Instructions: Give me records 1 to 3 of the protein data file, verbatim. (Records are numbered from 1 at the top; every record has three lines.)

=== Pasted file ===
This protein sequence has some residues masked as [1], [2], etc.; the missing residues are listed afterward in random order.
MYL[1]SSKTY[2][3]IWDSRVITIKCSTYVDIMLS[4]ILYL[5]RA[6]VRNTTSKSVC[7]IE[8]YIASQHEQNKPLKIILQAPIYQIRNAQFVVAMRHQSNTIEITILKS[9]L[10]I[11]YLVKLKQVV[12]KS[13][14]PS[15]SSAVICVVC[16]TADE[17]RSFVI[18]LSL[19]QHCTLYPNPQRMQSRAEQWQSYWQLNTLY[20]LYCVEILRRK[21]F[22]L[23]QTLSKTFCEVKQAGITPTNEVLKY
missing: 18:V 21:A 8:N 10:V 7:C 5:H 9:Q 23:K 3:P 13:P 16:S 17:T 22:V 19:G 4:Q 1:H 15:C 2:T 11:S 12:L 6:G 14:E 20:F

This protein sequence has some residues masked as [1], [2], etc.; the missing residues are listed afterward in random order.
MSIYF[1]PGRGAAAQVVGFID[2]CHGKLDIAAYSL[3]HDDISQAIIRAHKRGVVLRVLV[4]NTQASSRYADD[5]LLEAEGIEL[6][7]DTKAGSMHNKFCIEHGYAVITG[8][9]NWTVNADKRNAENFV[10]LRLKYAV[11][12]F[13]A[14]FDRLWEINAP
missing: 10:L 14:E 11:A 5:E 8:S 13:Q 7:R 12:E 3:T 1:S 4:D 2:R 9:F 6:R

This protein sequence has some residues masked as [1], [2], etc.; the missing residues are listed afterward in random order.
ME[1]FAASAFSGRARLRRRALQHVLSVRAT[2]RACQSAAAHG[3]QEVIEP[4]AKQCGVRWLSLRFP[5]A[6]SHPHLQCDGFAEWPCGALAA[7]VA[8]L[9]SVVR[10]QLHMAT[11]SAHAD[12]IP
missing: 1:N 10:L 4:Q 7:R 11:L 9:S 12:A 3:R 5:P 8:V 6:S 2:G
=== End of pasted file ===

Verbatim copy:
This protein sequence has some residues masked as [1], [2], etc.; the missing residues are listed afterward in random order.
MYL[1]SSKTY[2][3]IWDSRVITIKCSTYVDIMLS[4]ILYL[5]RA[6]VRNTTSKSVC[7]IE[8]YIASQHEQNKPLKIILQAPIYQIRNAQFVVAMRHQSNTIEITILKS[9]L[10]I[11]YLVKLKQVV[12]KS[13][14]PS[15]SSAVICVVC[16]TADE[17]RSFVI[18]LSL[19]QHCTLYPNPQRMQSRAEQWQSYWQLNTLY[20]LYCVEILRRK[21]F[22]L[23]QTLSKTFCEVKQAGITPTNEVLKY
missing: 18:V 21:A 8:N 10:V 7:C 5:H 9:Q 23:K 3:P 13:P 16:S 17:T 22:V 19:G 4:Q 1:H 15:C 2:T 11:S 12:L 6:G 14:E 20:F

This protein sequence has some residues masked as [1], [2], etc.; the missing residues are listed afterward in random order.
MSIYF[1]PGRGAAAQVVGFID[2]CHGKLDIAAYSL[3]HDDISQAIIRAHKRGVVLRVLV[4]NTQASSRYADD[5]LLEAEGIEL[6][7]DTKAGSMHNKFCIEHGYAVITG[8][9]NWTVNADKRNAENFV[10]LRLKYAV[11][12]F[13]A[14]FDRLWEINAP
missing: 10:L 14:E 11:A 5:E 8:S 13:Q 7:R 12:E 3:T 1:S 4:D 2:R 9:F 6:R

This protein sequence has some residues masked as [1], [2], etc.; the missing residues are listed afterward in random order.
ME[1]FAASAFSGRARLRRRALQHVLSVRAT[2]RACQSAAAHG[3]QEVIEP[4]AKQCGVRWLSLRFP[5]A[6]SHPHLQCDGFAEWPCGALAA[7]VA[8]L[9]SVVR[10]QLHMAT[11]SAHAD[12]IP
missing: 1:N 10:L 4:Q 7:R 11:L 9:S 12:A 3:R 5:P 8:V 6:S 2:G